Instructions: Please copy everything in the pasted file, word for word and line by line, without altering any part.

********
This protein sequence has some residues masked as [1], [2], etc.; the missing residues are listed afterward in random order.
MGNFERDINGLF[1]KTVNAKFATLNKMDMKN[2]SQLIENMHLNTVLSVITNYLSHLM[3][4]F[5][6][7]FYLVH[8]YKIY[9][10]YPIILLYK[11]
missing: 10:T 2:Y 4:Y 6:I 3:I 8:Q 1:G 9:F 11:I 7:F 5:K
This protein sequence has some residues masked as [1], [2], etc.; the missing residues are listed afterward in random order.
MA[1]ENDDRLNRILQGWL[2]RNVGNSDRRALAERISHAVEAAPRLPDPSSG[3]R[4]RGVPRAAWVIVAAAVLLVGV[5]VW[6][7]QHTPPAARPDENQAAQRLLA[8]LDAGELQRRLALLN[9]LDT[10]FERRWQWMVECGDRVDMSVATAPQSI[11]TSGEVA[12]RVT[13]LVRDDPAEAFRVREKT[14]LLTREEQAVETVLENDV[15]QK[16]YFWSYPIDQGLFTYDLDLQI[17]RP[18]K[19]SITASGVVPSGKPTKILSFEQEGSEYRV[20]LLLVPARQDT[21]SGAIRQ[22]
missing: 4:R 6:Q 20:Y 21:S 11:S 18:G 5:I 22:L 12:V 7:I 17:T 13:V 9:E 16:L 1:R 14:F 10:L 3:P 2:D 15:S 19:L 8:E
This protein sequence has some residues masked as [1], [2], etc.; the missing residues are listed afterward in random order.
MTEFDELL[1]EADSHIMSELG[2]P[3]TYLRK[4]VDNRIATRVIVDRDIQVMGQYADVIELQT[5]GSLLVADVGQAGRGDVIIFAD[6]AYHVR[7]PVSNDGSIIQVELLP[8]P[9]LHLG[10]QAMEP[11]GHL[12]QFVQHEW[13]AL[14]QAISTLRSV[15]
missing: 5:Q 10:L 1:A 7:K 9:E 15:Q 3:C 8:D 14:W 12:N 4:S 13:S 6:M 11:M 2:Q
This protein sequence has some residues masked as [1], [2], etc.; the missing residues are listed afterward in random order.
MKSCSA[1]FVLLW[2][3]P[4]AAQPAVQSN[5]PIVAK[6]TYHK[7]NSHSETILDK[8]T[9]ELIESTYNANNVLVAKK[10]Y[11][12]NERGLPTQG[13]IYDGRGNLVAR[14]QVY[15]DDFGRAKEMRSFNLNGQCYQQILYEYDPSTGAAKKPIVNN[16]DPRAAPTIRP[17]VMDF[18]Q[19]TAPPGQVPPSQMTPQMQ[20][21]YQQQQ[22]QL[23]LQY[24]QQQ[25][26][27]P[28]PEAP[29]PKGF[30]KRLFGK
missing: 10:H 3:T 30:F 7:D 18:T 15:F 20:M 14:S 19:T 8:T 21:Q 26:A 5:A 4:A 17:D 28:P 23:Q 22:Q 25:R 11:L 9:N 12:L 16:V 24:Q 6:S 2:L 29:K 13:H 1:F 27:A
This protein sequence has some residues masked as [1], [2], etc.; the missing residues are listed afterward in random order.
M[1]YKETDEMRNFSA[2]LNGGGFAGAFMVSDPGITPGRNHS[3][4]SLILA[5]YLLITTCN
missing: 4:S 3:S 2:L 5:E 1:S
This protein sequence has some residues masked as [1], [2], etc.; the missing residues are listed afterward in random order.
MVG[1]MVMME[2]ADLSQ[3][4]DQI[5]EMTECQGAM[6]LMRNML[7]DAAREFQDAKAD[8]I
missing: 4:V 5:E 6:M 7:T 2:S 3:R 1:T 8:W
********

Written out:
This protein sequence has some residues masked as [1], [2], etc.; the missing residues are listed afterward in random order.
MGNFERDINGLF[1]KTVNAKFATLNKMDMKN[2]SQLIENMHLNTVLSVITNYLSHLM[3][4]F[5][6][7]FYLVH[8]YKIY[9][10]YPIILLYK[11]
missing: 10:T 2:Y 4:Y 6:I 3:I 8:Q 1:G 9:F 11:I 7:F 5:K
This protein sequence has some residues masked as [1], [2], etc.; the missing residues are listed afterward in random order.
MA[1]ENDDRLNRILQGWL[2]RNVGNSDRRALAERISHAVEAAPRLPDPSSG[3]R[4]RGVPRAAWVIVAAAVLLVGV[5]VW[6][7]QHTPPAARPDENQAAQRLLA[8]LDAGELQRRLALLN[9]LDT[10]FERRWQWMVECGDRVDMSVATAPQSI[11]TSGEVA[12]RVT[13]LVRDDPAEAFRVREKT[14]LLTREEQAVETVLENDV[15]QK[16]YFWSYPIDQGLFTYDLDLQI[17]RP[18]K[19]SITASGVVPSGKPTKILSFEQEGSEYRV[20]LLLVPARQDT[21]SGAIRQ[22]
missing: 4:R 6:Q 20:Y 21:S 11:S 18:G 5:I 22:L 12:V 7:I 17:T 13:V 9:E 16:L 1:R 14:F 10:L 3:P 2:D 15:S 19:L 8:E
This protein sequence has some residues masked as [1], [2], etc.; the missing residues are listed afterward in random order.
MTEFDELL[1]EADSHIMSELG[2]P[3]TYLRK[4]VDNRIATRVIVDRDIQVMGQYADVIELQT[5]GSLLVADVGQAGRGDVIIFAD[6]AYHVR[7]PVSNDGSIIQVELLP[8]P[9]LHLG[10]QAMEP[11]GHL[12]QFVQHEW[13]AL[14]QAISTLRSV[15]
missing: 5:Q 10:L 1:A 7:K 9:E 15:Q 3:C 8:D 14:W 12:N 4:S 13:S 6:M 11:M 2:Q
This protein sequence has some residues masked as [1], [2], etc.; the missing residues are listed afterward in random order.
MKSCSA[1]FVLLW[2][3]P[4]AAQPAVQSN[5]PIVAK[6]TYHK[7]NSHSETILDK[8]T[9]ELIESTYNANNVLVAKK[10]Y[11][12]NERGLPTQG[13]IYDGRGNLVAR[14]QVY[15]DDFGRAKEMRSFNLNGQCYQQILYEYDPSTGAAKKPIVNN[16]DPRAAPTIRP[17]VMDF[18]Q[19]TAPPGQVPPSQMTPQMQ[20][21]YQQQQ[22]QL[23]LQY[24]QQQ[25][26][27]P[28]PEAP[29]PKGF[30]KRLFGK
missing: 10:H 3:T 30:F 7:D 18:T 15:F 20:M 14:S 19:T 8:T 21:Q 26:A 5:A 4:A 17:D 28:P 23:Q 22:Q 25:R 11:L 9:N 12:L 16:V 24:Q 6:S 2:L 29:K 13:H 1:F 27:A
This protein sequence has some residues masked as [1], [2], etc.; the missing residues are listed afterward in random order.
M[1]YKETDEMRNFSA[2]LNGGGFAGAFMVSDPGITPGRNHS[3][4]SLILA[5]YLLITTCN
missing: 4:S 3:S 2:L 5:E 1:S
This protein sequence has some residues masked as [1], [2], etc.; the missing residues are listed afterward in random order.
MVG[1]MVMME[2]ADLSQ[3][4]DQI[5]EMTECQGAM[6]LMRNML[7]DAAREFQDAKAD[8]I
missing: 4:V 5:E 6:M 7:T 2:S 3:R 1:T 8:W